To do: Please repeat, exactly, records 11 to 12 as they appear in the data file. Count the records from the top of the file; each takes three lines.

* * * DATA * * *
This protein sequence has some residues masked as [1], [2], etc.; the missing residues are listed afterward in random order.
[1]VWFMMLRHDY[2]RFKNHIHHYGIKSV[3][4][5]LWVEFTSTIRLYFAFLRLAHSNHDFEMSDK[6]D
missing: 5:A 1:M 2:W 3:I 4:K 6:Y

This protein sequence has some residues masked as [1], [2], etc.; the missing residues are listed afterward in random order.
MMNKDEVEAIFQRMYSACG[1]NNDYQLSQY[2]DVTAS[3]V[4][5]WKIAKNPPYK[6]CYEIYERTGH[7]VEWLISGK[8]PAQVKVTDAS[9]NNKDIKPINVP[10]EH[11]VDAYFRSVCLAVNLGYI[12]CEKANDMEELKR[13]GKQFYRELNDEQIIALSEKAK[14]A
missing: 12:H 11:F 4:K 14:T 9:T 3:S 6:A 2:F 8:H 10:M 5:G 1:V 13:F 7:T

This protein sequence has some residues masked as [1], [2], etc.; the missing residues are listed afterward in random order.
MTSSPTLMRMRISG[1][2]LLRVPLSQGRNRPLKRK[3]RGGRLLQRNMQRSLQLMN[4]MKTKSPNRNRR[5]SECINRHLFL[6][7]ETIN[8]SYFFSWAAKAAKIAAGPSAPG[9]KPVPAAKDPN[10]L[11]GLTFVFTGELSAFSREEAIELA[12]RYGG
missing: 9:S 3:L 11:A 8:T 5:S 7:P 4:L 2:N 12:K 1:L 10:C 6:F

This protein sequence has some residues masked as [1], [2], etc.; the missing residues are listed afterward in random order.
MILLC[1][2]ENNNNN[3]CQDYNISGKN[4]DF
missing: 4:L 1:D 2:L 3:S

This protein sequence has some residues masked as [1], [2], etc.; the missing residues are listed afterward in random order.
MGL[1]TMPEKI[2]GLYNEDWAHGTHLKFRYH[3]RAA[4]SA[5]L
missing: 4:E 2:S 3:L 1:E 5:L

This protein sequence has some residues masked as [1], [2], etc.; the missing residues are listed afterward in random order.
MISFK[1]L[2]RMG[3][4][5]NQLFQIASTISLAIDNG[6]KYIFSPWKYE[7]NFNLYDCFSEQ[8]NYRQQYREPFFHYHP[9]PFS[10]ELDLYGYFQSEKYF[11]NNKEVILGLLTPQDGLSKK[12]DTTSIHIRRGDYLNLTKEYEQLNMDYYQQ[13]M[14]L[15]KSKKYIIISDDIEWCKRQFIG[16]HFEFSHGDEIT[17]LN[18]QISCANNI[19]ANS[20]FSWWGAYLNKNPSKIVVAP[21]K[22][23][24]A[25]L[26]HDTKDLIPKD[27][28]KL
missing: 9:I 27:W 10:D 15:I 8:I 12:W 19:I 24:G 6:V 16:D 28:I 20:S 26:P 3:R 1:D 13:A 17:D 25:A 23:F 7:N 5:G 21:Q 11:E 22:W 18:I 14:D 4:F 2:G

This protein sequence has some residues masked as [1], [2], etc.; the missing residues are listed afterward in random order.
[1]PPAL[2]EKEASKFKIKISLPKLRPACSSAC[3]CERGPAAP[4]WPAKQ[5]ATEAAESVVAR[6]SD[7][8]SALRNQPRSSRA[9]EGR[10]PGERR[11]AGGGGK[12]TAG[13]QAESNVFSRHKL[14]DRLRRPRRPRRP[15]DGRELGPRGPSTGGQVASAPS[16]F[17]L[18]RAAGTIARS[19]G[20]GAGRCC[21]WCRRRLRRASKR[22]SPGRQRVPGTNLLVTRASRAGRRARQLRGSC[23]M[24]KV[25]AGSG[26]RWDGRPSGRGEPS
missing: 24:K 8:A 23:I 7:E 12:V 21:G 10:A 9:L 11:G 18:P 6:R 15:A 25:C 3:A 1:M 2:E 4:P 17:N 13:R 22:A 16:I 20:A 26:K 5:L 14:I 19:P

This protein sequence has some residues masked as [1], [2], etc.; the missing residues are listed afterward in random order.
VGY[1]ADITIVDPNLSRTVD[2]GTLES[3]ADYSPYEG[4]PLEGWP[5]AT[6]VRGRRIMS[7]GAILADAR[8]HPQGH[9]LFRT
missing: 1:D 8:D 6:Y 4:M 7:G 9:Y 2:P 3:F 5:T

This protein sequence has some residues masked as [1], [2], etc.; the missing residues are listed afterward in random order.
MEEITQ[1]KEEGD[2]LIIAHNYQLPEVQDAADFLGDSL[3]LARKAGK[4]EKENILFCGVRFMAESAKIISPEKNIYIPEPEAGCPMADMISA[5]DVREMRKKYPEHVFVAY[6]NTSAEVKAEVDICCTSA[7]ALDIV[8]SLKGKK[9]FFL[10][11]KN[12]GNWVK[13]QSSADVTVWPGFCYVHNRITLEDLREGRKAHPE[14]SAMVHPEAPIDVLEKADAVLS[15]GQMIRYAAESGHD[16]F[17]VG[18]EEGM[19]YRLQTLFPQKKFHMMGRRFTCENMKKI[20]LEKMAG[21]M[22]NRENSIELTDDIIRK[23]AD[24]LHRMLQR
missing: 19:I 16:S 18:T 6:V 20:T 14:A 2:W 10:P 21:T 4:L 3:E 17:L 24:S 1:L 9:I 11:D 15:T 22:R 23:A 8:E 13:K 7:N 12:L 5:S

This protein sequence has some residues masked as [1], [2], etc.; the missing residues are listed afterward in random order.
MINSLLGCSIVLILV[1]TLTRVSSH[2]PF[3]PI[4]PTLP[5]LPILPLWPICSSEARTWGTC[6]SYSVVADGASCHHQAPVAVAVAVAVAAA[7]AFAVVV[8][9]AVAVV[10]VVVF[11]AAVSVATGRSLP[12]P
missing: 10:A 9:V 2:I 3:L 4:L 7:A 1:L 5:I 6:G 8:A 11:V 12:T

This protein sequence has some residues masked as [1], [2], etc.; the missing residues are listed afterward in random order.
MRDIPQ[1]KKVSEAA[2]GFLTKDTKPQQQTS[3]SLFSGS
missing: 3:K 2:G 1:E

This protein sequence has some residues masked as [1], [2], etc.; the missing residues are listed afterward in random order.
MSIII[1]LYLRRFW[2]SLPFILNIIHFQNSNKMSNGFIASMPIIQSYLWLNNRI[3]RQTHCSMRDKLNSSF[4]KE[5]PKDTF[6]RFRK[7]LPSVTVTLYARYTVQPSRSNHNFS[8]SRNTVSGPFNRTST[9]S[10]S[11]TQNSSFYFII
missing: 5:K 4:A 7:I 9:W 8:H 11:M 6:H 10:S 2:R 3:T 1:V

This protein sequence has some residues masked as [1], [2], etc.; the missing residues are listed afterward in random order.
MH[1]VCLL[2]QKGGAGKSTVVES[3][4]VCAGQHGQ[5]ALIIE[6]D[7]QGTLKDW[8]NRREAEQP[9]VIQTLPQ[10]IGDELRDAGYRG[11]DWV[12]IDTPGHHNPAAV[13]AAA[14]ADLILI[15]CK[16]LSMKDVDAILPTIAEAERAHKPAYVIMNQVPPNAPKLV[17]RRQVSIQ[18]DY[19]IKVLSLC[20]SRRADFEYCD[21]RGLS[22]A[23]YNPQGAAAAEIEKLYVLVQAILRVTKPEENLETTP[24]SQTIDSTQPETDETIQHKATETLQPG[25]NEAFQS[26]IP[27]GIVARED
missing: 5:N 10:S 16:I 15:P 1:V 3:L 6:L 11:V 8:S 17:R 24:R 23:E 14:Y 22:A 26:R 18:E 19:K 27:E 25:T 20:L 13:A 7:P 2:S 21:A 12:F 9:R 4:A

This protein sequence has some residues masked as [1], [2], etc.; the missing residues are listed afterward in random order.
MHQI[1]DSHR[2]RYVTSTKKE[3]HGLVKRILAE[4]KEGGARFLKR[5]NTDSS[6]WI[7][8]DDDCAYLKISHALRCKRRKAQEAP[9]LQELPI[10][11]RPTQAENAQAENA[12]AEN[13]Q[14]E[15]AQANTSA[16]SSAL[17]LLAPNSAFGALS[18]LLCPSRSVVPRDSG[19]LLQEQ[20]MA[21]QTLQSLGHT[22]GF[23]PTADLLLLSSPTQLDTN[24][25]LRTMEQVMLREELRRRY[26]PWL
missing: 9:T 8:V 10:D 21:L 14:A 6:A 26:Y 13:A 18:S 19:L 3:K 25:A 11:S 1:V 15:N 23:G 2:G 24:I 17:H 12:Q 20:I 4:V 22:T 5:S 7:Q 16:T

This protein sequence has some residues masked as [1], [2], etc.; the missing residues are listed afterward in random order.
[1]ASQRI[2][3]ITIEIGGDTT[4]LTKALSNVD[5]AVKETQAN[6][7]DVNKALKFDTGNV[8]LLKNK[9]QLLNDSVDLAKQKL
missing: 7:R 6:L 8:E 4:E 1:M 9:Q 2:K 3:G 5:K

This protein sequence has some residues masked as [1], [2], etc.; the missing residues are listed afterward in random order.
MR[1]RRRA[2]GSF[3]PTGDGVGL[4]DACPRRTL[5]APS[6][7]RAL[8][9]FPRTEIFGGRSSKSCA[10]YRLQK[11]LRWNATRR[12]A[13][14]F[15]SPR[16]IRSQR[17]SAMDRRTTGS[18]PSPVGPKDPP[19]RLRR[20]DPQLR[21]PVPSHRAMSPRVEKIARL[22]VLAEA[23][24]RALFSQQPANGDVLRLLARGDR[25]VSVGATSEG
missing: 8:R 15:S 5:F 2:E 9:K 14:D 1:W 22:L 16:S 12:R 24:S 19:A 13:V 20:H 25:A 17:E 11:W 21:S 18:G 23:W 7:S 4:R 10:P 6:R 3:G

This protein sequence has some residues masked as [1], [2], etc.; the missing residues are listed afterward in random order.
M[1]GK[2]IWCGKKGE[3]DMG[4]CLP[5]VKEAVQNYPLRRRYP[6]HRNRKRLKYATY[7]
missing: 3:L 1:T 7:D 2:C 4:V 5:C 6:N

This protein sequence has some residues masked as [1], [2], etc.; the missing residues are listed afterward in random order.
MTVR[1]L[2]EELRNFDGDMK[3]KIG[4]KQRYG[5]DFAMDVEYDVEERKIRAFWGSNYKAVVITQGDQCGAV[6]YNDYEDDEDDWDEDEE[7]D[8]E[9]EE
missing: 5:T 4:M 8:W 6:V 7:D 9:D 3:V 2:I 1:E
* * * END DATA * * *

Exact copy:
This protein sequence has some residues masked as [1], [2], etc.; the missing residues are listed afterward in random order.
MRDIPQ[1]KKVSEAA[2]GFLTKDTKPQQQTS[3]SLFSGS
missing: 3:K 2:G 1:E

This protein sequence has some residues masked as [1], [2], etc.; the missing residues are listed afterward in random order.
MSIII[1]LYLRRFW[2]SLPFILNIIHFQNSNKMSNGFIASMPIIQSYLWLNNRI[3]RQTHCSMRDKLNSSF[4]KE[5]PKDTF[6]RFRK[7]LPSVTVTLYARYTVQPSRSNHNFS[8]SRNTVSGPFNRTST[9]S[10]S[11]TQNSSFYFII
missing: 5:K 4:A 7:I 9:W 8:H 11:M 6:H 10:S 2:R 3:T 1:V